Scholars Terryl and Fiona Givens discuss life, love and their new book, 'The God Who Weeps'
“It occurred to me that Mormonism had been studied extensively through the lens of history, but never or very seldom through the lens of literary representations,” he recalled. “I soon realized that was a veritable gold mine to be excavated by focusing more on the texts and literary representations rather than the historical record. That is what brought me to where I am today.”
Givens has since written or co-authored several books on topics related to Mormonism.
“You are kind of wiped out by his productivity. He writes books so easily and so rapidly, it seems beyond human capacities,” said Richard L. Bushman, a friend, LDS scholar and history professor at Columbia University. “I think he is very well-informed in the canons of Western thought. He knows so many large thinkers and intersperses their insights into his description of Mormonism. His familiarity there leads him to see the depths of Mormonism.”
Robert L. Millet, a professor of religious education at BYU, said Givens is a “very significant and welcome voice in our time.”
James Faulconer, a BYU philosophy professor, said there are two things that stand out about Givens’ work.
“His ability to explain LDS history and ideas to non-LDS without using either LDS or academic jargon,” Faulconer said, “and his ability to see LDS ideas within the broader context of human cultural production.”
Grant Hardy, a history professor at the University of North Carolina-Asheville, said there is no one he would rather argue with than Givens.
“He’s articulate and he’s sharp; very prolific,” Hardy said. “I don’t always think he gets everything right, but he gets things wrong in interesting and provocative ways, and that’s useful for scholarly dialogue.”
Givens doesn’t believe in separating spiritual commitments from his professional vocation, thanks to a statement by the Prophet Joseph Smith, which reads, “It is our duty to concentrate all our influence to make popular that which is sound and good.” The LDS professor was determined to integrate his faith and professional life.
“It behooves us both as scholars and disciples to find that which is praiseworthy and celebrate it,” Givens said. “Whether that’s in the spirit or in the mind, intellect or culture, that’s what I’ve sought to do as a professional and a disciple.”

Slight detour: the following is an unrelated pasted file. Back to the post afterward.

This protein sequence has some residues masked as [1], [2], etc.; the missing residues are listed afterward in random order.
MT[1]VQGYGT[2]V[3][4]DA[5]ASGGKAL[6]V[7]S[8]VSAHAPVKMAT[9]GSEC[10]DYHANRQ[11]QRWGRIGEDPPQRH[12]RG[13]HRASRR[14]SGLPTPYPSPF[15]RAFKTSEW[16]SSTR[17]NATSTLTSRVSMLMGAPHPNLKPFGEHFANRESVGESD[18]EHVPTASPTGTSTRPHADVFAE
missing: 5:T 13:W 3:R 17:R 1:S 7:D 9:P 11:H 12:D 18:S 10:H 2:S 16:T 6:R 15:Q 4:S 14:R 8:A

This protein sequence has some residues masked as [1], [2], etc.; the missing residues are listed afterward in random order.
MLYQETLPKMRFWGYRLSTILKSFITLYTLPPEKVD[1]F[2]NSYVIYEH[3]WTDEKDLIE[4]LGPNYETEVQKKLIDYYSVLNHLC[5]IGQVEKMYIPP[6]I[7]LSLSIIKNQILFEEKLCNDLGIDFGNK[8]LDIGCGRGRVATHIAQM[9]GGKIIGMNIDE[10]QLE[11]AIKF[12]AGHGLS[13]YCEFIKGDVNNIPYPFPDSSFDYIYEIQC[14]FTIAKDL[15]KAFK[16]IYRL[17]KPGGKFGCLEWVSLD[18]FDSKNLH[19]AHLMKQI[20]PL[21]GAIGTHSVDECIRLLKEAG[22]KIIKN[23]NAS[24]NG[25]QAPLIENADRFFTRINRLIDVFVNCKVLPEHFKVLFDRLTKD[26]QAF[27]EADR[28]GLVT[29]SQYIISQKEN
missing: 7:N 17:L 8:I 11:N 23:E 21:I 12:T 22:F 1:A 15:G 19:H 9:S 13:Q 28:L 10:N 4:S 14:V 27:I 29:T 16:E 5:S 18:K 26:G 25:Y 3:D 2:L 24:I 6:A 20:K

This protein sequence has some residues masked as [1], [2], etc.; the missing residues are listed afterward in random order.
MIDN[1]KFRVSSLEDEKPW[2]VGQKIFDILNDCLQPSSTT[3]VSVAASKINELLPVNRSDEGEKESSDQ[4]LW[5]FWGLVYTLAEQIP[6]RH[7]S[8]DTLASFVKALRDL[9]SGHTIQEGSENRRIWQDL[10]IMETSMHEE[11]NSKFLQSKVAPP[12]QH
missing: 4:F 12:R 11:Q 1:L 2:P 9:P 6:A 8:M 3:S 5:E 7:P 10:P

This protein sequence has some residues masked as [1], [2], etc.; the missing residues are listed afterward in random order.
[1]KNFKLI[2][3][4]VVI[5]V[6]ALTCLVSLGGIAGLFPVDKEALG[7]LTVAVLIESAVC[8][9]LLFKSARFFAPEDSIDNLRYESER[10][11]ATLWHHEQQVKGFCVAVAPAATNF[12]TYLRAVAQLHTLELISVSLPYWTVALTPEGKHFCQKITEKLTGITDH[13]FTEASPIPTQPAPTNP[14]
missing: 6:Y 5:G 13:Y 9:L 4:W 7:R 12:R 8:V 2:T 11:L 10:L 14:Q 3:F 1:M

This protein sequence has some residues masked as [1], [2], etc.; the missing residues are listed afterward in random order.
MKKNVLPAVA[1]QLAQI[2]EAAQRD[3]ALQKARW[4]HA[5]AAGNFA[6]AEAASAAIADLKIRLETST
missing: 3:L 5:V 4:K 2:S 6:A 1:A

One good thing Givens found was his wife, Fiona.
Fiona Givens was born in Nairobi, Kenya. She and her siblings were raised in the Catholic tradition. At the proper age, they were sent to boarding school in England, she said.
At age 19, Fiona was living in Germany when a personal crisis entered her life. Without going into detail, she said she prayed earnestly for direction during this dark time and ended up befriending a woman who was a Mormon.
“We talked about God a lot," Fiona Givens said. "I found her views about God expansive."
Her friend invited her to church and introduced her to the missionaries. With time, study and a series of deep discussions, Fiona had what she described as a “Pentecostal” experience, with “great outpourings of the Spirit.”
“I was immersed in the Spirit. I’ve never experienced anything (like it) since,” she said. “But the word most often repeated in the Book of Mormon is ‘remember.’ So when I reach dark periods of my life, crevices, I remember.”
One of the highlights of Fiona’s early life was meeting Mother Teresa, whom she greatly admired. Fiona and some friends were walking through a cathedral where Mother Teresa was visiting and happened by a chapel as the Catholic nun emerged. Fiona said the experience reminded her of meeting LDS Church President Spencer W. Kimball.
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